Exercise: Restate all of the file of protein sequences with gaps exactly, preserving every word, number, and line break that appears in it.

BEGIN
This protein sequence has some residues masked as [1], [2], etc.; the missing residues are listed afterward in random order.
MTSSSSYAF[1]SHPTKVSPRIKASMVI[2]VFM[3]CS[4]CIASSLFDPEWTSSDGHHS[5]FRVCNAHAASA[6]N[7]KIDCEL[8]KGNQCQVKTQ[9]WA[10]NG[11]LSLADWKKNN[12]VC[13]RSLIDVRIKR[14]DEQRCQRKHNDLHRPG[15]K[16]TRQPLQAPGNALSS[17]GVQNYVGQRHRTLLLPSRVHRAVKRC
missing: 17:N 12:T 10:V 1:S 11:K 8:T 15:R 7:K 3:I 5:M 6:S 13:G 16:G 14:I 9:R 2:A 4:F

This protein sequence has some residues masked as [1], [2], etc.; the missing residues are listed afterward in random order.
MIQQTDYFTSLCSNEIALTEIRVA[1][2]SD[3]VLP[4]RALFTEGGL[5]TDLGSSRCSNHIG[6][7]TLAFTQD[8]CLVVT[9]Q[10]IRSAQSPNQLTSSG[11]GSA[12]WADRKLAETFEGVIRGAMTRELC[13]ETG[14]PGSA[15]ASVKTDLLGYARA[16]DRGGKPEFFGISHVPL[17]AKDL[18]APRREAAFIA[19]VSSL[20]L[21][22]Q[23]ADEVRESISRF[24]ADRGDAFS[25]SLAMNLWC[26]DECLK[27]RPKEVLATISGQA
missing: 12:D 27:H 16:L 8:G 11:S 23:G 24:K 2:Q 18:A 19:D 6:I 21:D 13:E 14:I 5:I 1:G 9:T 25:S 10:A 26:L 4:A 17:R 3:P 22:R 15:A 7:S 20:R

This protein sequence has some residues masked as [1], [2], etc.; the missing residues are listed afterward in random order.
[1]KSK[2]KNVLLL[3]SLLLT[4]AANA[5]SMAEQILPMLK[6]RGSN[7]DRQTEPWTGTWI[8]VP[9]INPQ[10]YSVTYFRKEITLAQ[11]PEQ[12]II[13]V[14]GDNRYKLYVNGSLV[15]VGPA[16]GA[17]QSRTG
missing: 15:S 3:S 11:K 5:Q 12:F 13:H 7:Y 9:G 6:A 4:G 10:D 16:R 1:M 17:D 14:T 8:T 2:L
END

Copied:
This protein sequence has some residues masked as [1], [2], etc.; the missing residues are listed afterward in random order.
MTSSSSYAF[1]SHPTKVSPRIKASMVI[2]VFM[3]CS[4]CIASSLFDPEWTSSDGHHS[5]FRVCNAHAASA[6]N[7]KIDCEL[8]KGNQCQVKTQ[9]WA[10]NG[11]LSLADWKKNN[12]VC[13]RSLIDVRIKR[14]DEQRCQRKHNDLHRPG[15]K[16]TRQPLQAPGNALSS[17]GVQNYVGQRHRTLLLPSRVHRAVKRC
missing: 17:N 12:T 10:V 1:S 11:K 8:T 15:R 7:K 3:I 5:M 6:S 13:G 16:G 14:I 9:R 2:A 4:F

This protein sequence has some residues masked as [1], [2], etc.; the missing residues are listed afterward in random order.
MIQQTDYFTSLCSNEIALTEIRVA[1][2]SD[3]VLP[4]RALFTEGGL[5]TDLGSSRCSNHIG[6][7]TLAFTQD[8]CLVVT[9]Q[10]IRSAQSPNQLTSSG[11]GSA[12]WADRKLAETFEGVIRGAMTRELC[13]ETG[14]PGSA[15]ASVKTDLLGYARA[16]DRGGKPEFFGISHVPL[17]AKDL[18]APRREAAFIA[19]VSSL[20]L[21][22]Q[23]ADEVRESISRF[24]ADRGDAFS[25]SLAMNLWC[26]DECLK[27]RPKEVLATISGQA
missing: 12:D 27:H 16:L 8:G 11:S 23:G 24:K 2:Q 18:A 19:D 6:I 21:D 13:E 14:I 5:I 1:G 9:T 25:S 10:A 26:L 4:A 17:R 3:P 22:R 15:A 7:S 20:R

This protein sequence has some residues masked as [1], [2], etc.; the missing residues are listed afterward in random order.
[1]KSK[2]KNVLLL[3]SLLLT[4]AANA[5]SMAEQILPMLK[6]RGSN[7]DRQTEPWTGTWI[8]VP[9]INPQ[10]YSVTYFRKEITLAQ[11]PEQ[12]II[13]V[14]GDNRYKLYVNGSLV[15]VGPA[16]GA[17]QSRTG
missing: 15:S 3:S 11:K 5:Q 12:F 13:H 7:Y 9:G 6:A 4:G 10:D 16:R 1:M 17:D 14:T 8:T 2:L